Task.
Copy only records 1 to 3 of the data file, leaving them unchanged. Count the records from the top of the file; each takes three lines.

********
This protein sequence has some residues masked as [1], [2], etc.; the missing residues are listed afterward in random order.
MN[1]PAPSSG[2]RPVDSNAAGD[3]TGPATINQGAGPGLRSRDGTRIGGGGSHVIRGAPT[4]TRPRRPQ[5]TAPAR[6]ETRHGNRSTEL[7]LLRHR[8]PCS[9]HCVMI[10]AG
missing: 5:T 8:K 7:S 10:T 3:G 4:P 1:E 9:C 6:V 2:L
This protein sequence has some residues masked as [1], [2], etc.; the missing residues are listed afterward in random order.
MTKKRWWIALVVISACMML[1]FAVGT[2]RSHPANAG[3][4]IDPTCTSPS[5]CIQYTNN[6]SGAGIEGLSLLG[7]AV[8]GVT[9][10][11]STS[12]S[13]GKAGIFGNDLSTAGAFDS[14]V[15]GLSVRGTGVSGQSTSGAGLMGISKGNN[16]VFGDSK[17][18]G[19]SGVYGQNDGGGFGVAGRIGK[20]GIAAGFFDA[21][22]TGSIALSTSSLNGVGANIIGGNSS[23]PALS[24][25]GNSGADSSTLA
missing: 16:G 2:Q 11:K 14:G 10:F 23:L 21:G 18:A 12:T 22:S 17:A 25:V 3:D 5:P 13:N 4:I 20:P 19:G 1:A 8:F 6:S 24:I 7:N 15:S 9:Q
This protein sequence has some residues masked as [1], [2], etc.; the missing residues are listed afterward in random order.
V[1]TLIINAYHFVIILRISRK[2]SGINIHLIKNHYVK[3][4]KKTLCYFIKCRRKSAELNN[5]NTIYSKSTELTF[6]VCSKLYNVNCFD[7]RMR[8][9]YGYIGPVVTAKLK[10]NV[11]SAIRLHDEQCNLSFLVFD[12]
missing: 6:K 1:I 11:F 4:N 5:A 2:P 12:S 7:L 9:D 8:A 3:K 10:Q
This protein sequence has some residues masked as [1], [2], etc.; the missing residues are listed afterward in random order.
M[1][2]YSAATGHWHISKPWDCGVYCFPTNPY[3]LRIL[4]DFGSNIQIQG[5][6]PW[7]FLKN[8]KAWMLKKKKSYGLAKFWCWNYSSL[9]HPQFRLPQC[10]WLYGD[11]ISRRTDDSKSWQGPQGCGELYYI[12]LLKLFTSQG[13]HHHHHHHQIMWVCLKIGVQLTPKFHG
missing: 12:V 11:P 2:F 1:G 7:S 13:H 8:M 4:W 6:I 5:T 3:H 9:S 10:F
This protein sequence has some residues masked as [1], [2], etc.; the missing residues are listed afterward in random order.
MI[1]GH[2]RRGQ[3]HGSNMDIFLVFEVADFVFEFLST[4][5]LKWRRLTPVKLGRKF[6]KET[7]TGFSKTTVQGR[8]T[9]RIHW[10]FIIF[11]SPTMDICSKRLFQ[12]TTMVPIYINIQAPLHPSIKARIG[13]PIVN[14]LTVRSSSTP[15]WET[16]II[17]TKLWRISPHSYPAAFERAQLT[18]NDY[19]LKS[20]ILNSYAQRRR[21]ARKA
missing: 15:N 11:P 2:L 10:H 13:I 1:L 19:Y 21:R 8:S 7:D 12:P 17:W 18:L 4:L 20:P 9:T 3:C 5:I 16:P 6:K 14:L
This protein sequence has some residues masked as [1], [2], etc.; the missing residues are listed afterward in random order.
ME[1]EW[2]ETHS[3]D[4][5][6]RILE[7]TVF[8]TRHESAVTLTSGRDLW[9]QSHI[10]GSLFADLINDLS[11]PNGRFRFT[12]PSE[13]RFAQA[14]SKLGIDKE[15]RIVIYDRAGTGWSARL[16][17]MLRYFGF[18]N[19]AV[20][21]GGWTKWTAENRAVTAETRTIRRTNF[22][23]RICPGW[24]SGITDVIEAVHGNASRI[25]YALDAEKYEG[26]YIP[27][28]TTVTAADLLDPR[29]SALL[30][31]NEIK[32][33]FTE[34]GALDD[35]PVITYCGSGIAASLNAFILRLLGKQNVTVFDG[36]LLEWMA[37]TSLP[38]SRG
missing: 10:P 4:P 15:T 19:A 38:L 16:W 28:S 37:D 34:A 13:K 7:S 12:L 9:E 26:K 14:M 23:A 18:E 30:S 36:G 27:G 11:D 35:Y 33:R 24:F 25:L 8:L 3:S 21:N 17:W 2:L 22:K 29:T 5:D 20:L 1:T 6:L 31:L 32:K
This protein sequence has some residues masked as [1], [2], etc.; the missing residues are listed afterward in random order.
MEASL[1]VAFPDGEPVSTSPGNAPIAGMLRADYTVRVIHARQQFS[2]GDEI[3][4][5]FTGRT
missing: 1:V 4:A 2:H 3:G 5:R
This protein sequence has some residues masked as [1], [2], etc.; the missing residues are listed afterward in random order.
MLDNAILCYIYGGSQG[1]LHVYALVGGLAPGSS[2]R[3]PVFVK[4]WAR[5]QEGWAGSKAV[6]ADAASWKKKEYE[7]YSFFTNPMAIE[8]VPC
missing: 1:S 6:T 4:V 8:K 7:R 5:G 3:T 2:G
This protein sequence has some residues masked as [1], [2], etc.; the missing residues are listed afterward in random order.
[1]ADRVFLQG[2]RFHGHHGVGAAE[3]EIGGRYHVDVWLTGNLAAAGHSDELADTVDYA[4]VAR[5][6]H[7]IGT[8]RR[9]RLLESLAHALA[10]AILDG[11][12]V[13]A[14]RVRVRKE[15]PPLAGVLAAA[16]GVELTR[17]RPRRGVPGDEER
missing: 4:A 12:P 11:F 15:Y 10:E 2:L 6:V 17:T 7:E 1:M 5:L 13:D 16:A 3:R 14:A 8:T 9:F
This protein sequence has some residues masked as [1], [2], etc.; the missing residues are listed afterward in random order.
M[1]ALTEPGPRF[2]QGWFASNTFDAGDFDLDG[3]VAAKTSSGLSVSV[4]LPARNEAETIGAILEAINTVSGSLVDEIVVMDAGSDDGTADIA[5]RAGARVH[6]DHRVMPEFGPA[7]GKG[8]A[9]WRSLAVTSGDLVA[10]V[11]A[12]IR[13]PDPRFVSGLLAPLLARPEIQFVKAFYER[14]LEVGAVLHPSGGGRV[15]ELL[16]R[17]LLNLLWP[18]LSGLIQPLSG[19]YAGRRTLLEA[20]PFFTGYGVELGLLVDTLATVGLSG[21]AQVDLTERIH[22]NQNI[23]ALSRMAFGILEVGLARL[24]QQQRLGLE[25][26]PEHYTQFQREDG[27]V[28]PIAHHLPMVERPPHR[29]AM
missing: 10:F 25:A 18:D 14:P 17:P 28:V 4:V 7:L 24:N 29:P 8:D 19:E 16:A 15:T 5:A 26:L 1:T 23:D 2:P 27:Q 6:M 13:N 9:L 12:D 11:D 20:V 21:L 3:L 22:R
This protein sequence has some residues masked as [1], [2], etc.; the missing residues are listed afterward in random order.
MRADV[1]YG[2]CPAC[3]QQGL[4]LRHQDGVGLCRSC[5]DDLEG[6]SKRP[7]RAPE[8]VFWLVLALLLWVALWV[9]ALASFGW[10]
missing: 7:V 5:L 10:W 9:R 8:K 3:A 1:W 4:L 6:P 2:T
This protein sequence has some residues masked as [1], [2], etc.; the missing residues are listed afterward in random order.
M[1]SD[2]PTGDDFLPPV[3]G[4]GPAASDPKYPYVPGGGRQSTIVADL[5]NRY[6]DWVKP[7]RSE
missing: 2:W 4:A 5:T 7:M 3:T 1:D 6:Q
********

This protein sequence has some residues masked as [1], [2], etc.; the missing residues are listed afterward in random order.
MN[1]PAPSSG[2]RPVDSNAAGD[3]TGPATINQGAGPGLRSRDGTRIGGGGSHVIRGAPT[4]TRPRRPQ[5]TAPAR[6]ETRHGNRSTEL[7]LLRHR[8]PCS[9]HCVMI[10]AG
missing: 5:T 8:K 7:S 10:T 3:G 4:P 1:E 9:C 6:V 2:L
This protein sequence has some residues masked as [1], [2], etc.; the missing residues are listed afterward in random order.
MTKKRWWIALVVISACMML[1]FAVGT[2]RSHPANAG[3][4]IDPTCTSPS[5]CIQYTNN[6]SGAGIEGLSLLG[7]AV[8]GVT[9][10][11]STS[12]S[13]GKAGIFGNDLSTAGAFDS[14]V[15]GLSVRGTGVSGQSTSGAGLMGISKGNN[16]VFGDSK[17][18]G[19]SGVYGQNDGGGFGVAGRIGK[20]GIAAGFFDA[21][22]TGSIALSTSSLNGVGANIIGGNSS[23]PALS[24][25]GNSGADSSTLA
missing: 16:G 2:Q 11:K 14:G 10:F 23:L 21:G 18:A 12:T 22:S 17:A 25:V 3:D 5:P 13:N 4:I 20:P 19:G 1:A 8:F 6:S 24:I 7:N 15:S 9:Q
This protein sequence has some residues masked as [1], [2], etc.; the missing residues are listed afterward in random order.
V[1]TLIINAYHFVIILRISRK[2]SGINIHLIKNHYVK[3][4]KKTLCYFIKCRRKSAELNN[5]NTIYSKSTELTF[6]VCSKLYNVNCFD[7]RMR[8][9]YGYIGPVVTAKLK[10]NV[11]SAIRLHDEQCNLSFLVFD[12]
missing: 6:K 1:I 11:F 4:N 5:A 2:P 12:S 7:L 9:D 8:A 3:K 10:Q